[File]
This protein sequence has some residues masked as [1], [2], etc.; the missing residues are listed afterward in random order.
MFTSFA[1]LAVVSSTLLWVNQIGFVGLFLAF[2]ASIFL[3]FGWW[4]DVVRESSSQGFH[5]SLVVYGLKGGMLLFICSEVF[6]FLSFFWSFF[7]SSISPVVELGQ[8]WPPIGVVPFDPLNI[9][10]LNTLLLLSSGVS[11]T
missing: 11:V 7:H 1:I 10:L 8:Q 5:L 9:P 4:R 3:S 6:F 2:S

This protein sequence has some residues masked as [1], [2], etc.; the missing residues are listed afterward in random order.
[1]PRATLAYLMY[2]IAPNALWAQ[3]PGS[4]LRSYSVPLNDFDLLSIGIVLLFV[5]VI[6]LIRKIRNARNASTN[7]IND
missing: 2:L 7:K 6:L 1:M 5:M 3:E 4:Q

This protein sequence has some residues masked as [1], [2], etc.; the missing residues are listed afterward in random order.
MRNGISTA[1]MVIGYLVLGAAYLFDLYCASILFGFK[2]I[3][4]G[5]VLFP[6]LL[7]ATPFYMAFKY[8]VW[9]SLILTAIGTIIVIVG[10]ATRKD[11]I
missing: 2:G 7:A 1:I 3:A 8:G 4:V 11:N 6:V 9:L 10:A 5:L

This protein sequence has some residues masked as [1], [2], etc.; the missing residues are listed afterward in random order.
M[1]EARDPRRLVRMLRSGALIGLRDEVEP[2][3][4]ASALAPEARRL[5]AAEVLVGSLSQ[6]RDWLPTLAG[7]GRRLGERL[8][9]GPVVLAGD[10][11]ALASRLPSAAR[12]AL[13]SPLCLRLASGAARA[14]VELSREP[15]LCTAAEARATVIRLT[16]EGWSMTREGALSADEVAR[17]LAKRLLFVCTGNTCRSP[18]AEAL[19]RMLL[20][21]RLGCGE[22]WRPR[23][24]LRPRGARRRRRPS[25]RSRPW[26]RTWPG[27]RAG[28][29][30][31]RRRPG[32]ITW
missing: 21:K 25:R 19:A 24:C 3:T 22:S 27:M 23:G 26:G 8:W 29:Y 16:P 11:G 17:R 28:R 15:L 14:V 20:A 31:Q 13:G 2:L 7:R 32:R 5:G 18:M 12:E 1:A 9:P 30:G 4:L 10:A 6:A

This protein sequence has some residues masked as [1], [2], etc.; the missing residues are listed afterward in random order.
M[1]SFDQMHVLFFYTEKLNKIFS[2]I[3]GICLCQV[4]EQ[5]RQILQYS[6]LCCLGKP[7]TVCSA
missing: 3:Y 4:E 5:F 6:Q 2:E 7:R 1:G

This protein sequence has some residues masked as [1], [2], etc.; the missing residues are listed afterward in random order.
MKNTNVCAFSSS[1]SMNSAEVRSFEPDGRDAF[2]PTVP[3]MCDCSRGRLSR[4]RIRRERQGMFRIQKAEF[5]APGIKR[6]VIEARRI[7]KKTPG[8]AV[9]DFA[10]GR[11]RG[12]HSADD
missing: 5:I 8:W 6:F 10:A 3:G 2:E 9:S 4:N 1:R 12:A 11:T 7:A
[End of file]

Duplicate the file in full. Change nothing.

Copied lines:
This protein sequence has some residues masked as [1], [2], etc.; the missing residues are listed afterward in random order.
MFTSFA[1]LAVVSSTLLWVNQIGFVGLFLAF[2]ASIFL[3]FGWW[4]DVVRESSSQGFH[5]SLVVYGLKGGMLLFICSEVF[6]FLSFFWSFF[7]SSISPVVELGQ[8]WPPIGVVPFDPLNI[9][10]LNTLLLLSSGVS[11]T
missing: 11:V 7:H 1:I 10:L 8:Q 5:L 9:P 4:R 3:S 6:F 2:S

This protein sequence has some residues masked as [1], [2], etc.; the missing residues are listed afterward in random order.
[1]PRATLAYLMY[2]IAPNALWAQ[3]PGS[4]LRSYSVPLNDFDLLSIGIVLLFV[5]VI[6]LIRKIRNARNASTN[7]IND
missing: 2:L 7:K 6:L 1:M 5:M 3:E 4:Q

This protein sequence has some residues masked as [1], [2], etc.; the missing residues are listed afterward in random order.
MRNGISTA[1]MVIGYLVLGAAYLFDLYCASILFGFK[2]I[3][4]G[5]VLFP[6]LL[7]ATPFYMAFKY[8]VW[9]SLILTAIGTIIVIVG[10]ATRKD[11]I
missing: 2:G 7:A 1:I 3:A 8:G 4:V 11:N 6:V 9:L 10:A 5:L

This protein sequence has some residues masked as [1], [2], etc.; the missing residues are listed afterward in random order.
M[1]EARDPRRLVRMLRSGALIGLRDEVEP[2][3][4]ASALAPEARRL[5]AAEVLVGSLSQ[6]RDWLPTLAG[7]GRRLGERL[8][9]GPVVLAGD[10][11]ALASRLPSAAR[12]AL[13]SPLCLRLASGAARA[14]VELSREP[15]LCTAAEARATVIRLT[16]EGWSMTREGALSADEVAR[17]LAKRLLFVCTGNTCRSP[18]AEAL[19]RMLL[20][21]RLGCGE[22]WRPR[23][24]LRPRGARRRRRPS[25]RSRPW[26]RTWPG[27]RAG[28][29][30][31]RRRPG[32]ITW
missing: 21:K 25:R 19:A 24:C 3:T 22:S 27:M 23:G 26:G 8:W 29:Y 16:P 11:G 17:R 28:R 15:L 14:V 20:A 31:Q 13:G 2:L 7:R 32:R 5:G 18:M 12:E 1:A 9:P 30:G 4:L 10:A 6:A

This protein sequence has some residues masked as [1], [2], etc.; the missing residues are listed afterward in random order.
M[1]SFDQMHVLFFYTEKLNKIFS[2]I[3]GICLCQV[4]EQ[5]RQILQYS[6]LCCLGKP[7]TVCSA
missing: 3:Y 4:E 5:F 6:Q 2:E 7:R 1:G

This protein sequence has some residues masked as [1], [2], etc.; the missing residues are listed afterward in random order.
MKNTNVCAFSSS[1]SMNSAEVRSFEPDGRDAF[2]PTVP[3]MCDCSRGRLSR[4]RIRRERQGMFRIQKAEF[5]APGIKR[6]VIEARRI[7]KKTPG[8]AV[9]DFA[10]GR[11]RG[12]HSADD
missing: 5:I 8:W 6:F 10:A 3:G 2:E 9:S 4:N 1:R 12:A 11:T 7:A